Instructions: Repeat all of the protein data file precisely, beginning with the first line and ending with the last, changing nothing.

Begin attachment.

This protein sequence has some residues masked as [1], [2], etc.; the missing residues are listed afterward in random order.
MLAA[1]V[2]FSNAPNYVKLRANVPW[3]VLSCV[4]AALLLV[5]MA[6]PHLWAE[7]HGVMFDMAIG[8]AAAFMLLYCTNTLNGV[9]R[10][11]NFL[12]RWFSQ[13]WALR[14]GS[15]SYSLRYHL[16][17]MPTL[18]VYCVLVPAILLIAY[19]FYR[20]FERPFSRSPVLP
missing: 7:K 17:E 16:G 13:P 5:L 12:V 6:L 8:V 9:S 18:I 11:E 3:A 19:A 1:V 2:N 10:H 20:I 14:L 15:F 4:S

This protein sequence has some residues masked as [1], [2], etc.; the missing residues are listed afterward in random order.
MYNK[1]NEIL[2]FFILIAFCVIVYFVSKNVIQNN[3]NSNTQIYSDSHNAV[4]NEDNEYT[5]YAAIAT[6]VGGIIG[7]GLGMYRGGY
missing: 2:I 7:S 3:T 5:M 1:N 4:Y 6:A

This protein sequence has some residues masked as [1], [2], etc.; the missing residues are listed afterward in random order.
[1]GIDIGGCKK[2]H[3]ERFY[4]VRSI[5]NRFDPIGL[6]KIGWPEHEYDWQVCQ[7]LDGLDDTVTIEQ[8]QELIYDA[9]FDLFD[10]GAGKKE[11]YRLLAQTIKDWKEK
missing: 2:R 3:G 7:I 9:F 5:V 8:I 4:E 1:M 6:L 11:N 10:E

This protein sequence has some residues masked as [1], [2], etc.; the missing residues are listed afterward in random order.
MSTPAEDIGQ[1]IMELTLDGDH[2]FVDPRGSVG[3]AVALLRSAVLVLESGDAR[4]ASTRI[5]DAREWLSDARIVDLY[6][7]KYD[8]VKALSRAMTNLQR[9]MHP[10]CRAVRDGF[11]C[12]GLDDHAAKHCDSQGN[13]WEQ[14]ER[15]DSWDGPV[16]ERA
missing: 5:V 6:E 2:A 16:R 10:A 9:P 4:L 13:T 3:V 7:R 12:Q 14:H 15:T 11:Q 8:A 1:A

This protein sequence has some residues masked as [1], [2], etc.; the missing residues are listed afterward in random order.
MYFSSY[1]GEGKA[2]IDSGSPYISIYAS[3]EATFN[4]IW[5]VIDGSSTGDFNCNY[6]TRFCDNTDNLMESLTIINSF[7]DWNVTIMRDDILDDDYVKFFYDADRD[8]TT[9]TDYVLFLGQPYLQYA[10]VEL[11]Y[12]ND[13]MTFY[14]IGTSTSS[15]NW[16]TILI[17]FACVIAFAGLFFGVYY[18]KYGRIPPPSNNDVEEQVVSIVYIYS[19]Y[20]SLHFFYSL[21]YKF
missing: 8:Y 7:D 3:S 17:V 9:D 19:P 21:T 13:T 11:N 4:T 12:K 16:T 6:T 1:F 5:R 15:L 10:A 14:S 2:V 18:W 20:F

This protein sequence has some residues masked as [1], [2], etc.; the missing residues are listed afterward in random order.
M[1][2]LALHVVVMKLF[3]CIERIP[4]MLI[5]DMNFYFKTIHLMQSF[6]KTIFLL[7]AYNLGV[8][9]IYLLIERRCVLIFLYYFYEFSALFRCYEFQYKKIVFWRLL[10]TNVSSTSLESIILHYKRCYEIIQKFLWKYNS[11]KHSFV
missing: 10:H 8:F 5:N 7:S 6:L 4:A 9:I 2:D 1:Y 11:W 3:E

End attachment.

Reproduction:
This protein sequence has some residues masked as [1], [2], etc.; the missing residues are listed afterward in random order.
MLAA[1]V[2]FSNAPNYVKLRANVPW[3]VLSCV[4]AALLLV[5]MA[6]PHLWAE[7]HGVMFDMAIG[8]AAAFMLLYCTNTLNGV[9]R[10][11]NFL[12]RWFSQ[13]WALR[14]GS[15]SYSLRYHL[16][17]MPTL[18]VYCVLVPAILLIAY[19]FYR[20]FERPFSRSPVLP
missing: 7:K 17:E 16:G 13:P 5:L 12:V 6:L 8:V 9:S 18:I 11:E 3:A 19:A 1:V 2:N 10:H 20:I 14:L 15:F 4:S

This protein sequence has some residues masked as [1], [2], etc.; the missing residues are listed afterward in random order.
MYNK[1]NEIL[2]FFILIAFCVIVYFVSKNVIQNN[3]NSNTQIYSDSHNAV[4]NEDNEYT[5]YAAIAT[6]VGGIIG[7]GLGMYRGGY
missing: 2:I 7:S 3:T 5:M 1:N 4:Y 6:A

This protein sequence has some residues masked as [1], [2], etc.; the missing residues are listed afterward in random order.
[1]GIDIGGCKK[2]H[3]ERFY[4]VRSI[5]NRFDPIGL[6]KIGWPEHEYDWQVCQ[7]LDGLDDTVTIEQ[8]QELIYDA[9]FDLFD[10]GAGKKE[11]YRLLAQTIKDWKEK
missing: 2:R 3:G 7:I 9:F 5:V 8:I 4:E 1:M 6:L 11:N 10:E

This protein sequence has some residues masked as [1], [2], etc.; the missing residues are listed afterward in random order.
MSTPAEDIGQ[1]IMELTLDGDH[2]FVDPRGSVG[3]AVALLRSAVLVLESGDAR[4]ASTRI[5]DAREWLSDARIVDLY[6][7]KYD[8]VKALSRAMTNLQR[9]MHP[10]CRAVRDGF[11]C[12]GLDDHAAKHCDSQGN[13]WEQ[14]ER[15]DSWDGPV[16]ERA
missing: 5:V 6:E 2:A 16:R 10:A 9:P 4:L 13:T 3:V 7:R 12:Q 14:H 15:T 11:Q 8:A 1:A

This protein sequence has some residues masked as [1], [2], etc.; the missing residues are listed afterward in random order.
MYFSSY[1]GEGKA[2]IDSGSPYISIYAS[3]EATFN[4]IW[5]VIDGSSTGDFNCNY[6]TRFCDNTDNLMESLTIINSF[7]DWNVTIMRDDILDDDYVKFFYDADRD[8]TT[9]TDYVLFLGQPYLQYA[10]VEL[11]Y[12]ND[13]MTFY[14]IGTSTSS[15]NW[16]TILI[17]FACVIAFAGLFFGVYY[18]KYGRIPPPSNNDVEEQVVSIVYIYS[19]Y[20]SLHFFYSL[21]YKF
missing: 8:Y 7:D 3:S 17:V 9:D 19:P 21:T 13:T 11:N 4:T 12:K 16:T 6:T 1:F 5:R 15:L 10:A 14:S 2:V 18:W 20:F

This protein sequence has some residues masked as [1], [2], etc.; the missing residues are listed afterward in random order.
M[1][2]LALHVVVMKLF[3]CIERIP[4]MLI[5]DMNFYFKTIHLMQSF[6]KTIFLL[7]AYNLGV[8][9]IYLLIERRCVLIFLYYFYEFSALFRCYEFQYKKIVFWRLL[10]TNVSSTSLESIILHYKRCYEIIQKFLWKYNS[11]KHSFV
missing: 10:H 8:F 5:N 7:S 6:L 4:A 9:I 2:D 1:Y 11:W 3:E